Today is an important day for us here at Minsmere as we're celebrating the 75th anniversary of Minsmere becoming an RSPB nature reserve.

The reserve looked very different when the RSPB signed a management agreement with the landowners on 25 April 1947. Much of the low-lying farmland had been flooded by the closure of the Minsmere Sluice as part of wartime measures to prevent a German invasion. The freshwater reedbed was much less extensive than it is now, and was home to the last four remaining pairs of bearded tits in the UK, their population having been decimated by the preceding bitterly cold winter. The Scrape didn't even exist. And as for visitor facilities, there were none!

The RSPB was very different too. Minsmere was one of just a handful of nature reserves. Birdwatching was seen as an exclusive hobby. There were few facilities, and certainly no RSPB Shops or cafes. There was no avocet on the RSPB logo either.

In fact, there were no avocets nesting in the UK at all, and hadn't been for about 100 years. Then, just a few weeks after the management agreement was signed, four pairs of avocets were found nesting on one of the pools left behind by that wartime flooding. These avocets nested successfully at Minsmere in 1947, and also at the nearby Havergate Island, which itself became an RSPB reserve the following year.

Avocet by Jon Evans

Avocets have nested at Havergate Island ever since, but at Minsmere they didn't return until Bert Axell first created the Scrape in 1963. The rest, as they say, is history! So much so that this elegant black and white wading bird was chosen to become the RSPB's new symbol in recognition of its successful recolonisation of the UK.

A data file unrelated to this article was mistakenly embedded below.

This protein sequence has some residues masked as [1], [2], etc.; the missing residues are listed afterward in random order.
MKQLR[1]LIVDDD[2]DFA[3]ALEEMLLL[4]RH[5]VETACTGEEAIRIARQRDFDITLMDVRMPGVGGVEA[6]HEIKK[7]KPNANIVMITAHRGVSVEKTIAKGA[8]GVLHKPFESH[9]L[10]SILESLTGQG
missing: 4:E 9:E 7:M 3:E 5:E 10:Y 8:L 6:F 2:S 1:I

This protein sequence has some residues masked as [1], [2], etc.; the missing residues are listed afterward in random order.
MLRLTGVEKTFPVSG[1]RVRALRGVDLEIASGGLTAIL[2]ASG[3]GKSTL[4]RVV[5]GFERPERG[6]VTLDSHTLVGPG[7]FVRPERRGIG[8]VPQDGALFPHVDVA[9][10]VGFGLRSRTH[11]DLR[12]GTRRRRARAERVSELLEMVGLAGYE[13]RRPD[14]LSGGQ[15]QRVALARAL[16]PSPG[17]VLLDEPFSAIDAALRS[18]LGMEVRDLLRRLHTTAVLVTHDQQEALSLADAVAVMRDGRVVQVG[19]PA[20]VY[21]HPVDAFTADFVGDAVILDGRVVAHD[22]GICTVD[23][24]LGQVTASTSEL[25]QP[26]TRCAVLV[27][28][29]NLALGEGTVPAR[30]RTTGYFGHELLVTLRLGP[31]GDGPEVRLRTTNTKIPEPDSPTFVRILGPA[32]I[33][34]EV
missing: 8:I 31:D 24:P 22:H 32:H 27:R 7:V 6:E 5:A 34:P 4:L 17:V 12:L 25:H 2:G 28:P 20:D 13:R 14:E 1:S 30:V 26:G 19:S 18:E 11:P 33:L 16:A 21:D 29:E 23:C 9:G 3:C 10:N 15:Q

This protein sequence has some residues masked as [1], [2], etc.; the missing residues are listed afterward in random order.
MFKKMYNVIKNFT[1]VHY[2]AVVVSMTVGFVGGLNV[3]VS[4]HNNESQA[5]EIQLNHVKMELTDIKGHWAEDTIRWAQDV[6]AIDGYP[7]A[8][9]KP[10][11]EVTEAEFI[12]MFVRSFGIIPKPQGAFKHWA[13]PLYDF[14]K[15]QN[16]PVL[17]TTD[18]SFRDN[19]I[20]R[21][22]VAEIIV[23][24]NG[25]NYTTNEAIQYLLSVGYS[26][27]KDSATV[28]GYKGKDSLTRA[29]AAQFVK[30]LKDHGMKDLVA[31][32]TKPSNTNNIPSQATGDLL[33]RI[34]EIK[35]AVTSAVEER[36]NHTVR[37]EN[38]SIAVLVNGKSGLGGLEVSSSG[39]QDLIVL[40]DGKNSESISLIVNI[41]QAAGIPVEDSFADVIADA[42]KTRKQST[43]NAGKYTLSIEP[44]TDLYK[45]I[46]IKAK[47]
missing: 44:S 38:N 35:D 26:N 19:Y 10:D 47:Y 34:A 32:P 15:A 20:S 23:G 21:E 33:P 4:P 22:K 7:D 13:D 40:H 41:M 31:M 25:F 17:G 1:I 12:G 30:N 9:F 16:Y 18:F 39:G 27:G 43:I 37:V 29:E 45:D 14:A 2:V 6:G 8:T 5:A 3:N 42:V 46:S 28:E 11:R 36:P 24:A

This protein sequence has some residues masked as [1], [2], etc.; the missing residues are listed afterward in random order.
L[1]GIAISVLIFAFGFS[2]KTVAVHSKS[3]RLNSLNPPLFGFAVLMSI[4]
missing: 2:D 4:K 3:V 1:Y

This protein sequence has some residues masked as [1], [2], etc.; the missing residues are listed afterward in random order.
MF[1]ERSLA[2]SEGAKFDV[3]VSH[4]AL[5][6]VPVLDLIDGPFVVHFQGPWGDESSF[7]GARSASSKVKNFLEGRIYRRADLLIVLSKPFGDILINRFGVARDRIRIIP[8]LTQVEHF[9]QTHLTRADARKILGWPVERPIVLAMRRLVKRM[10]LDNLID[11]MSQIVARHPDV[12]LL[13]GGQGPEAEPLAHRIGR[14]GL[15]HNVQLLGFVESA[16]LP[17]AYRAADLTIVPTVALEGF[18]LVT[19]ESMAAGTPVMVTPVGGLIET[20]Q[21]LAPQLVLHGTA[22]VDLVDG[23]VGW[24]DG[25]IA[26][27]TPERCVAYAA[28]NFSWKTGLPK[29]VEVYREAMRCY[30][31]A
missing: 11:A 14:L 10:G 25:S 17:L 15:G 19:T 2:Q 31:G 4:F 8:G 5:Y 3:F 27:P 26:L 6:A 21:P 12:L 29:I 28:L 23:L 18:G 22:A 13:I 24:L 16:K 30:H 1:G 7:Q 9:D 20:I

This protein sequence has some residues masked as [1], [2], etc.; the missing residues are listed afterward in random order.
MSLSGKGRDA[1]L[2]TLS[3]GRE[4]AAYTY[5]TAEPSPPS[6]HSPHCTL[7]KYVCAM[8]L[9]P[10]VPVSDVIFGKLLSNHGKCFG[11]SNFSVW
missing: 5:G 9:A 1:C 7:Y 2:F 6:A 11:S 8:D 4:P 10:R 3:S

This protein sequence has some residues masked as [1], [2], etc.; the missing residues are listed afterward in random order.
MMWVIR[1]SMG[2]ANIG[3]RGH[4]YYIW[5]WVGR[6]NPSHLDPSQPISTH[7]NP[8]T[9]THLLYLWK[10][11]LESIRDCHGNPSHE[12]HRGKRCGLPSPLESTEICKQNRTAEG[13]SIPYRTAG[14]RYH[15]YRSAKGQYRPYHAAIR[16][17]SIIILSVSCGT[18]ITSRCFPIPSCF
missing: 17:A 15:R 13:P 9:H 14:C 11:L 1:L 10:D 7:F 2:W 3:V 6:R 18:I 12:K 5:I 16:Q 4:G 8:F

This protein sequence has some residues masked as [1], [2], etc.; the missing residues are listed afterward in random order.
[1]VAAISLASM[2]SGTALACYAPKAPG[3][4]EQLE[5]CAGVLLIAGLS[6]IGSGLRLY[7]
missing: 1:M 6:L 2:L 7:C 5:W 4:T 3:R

Throughout the 1960s and '70s Minsmere, Havergate Island and Suffolk were synonymous with avocets, but they eventually spread farther afield into Norfolk, and more recently to many other counties in England.

To celebrate both Minsmere's 75th birthday and the subsequent arrival of avocets, let's take a look at the collective nouns associated with these beautiful birds. The first seems very apt when we talk so much about their colonisation of Minsmere: a colony of avocets. The term colony is used in association with many different birds, as well as such varied wildlife as ants, weasels and bats, but as a collective noun it is actually only linked to a few.

In contrast, an orchestra of avocets is unique to avocets, though it seems a strange choice of words. Yes, a colony of avocets can be very noisy, but they're hardly orchestral in the way that several nightingales, song thrushes or blackcaps might be. Perhaps it's origin relates to the flickering black and white pattern of a flock of avocets wheeling over an estuary, which could be said to resemble a musical score. 

Avocet in flight by John Chapman

If anyone can explain this strange of term better than me, please let me know. Similarly if you know of any alternative collective nouns for avocets, I'd like to hear them too.

Regardless of these origins of these terms, let's celebrate these fabulous birds. Why not come along a spot them for yourself.

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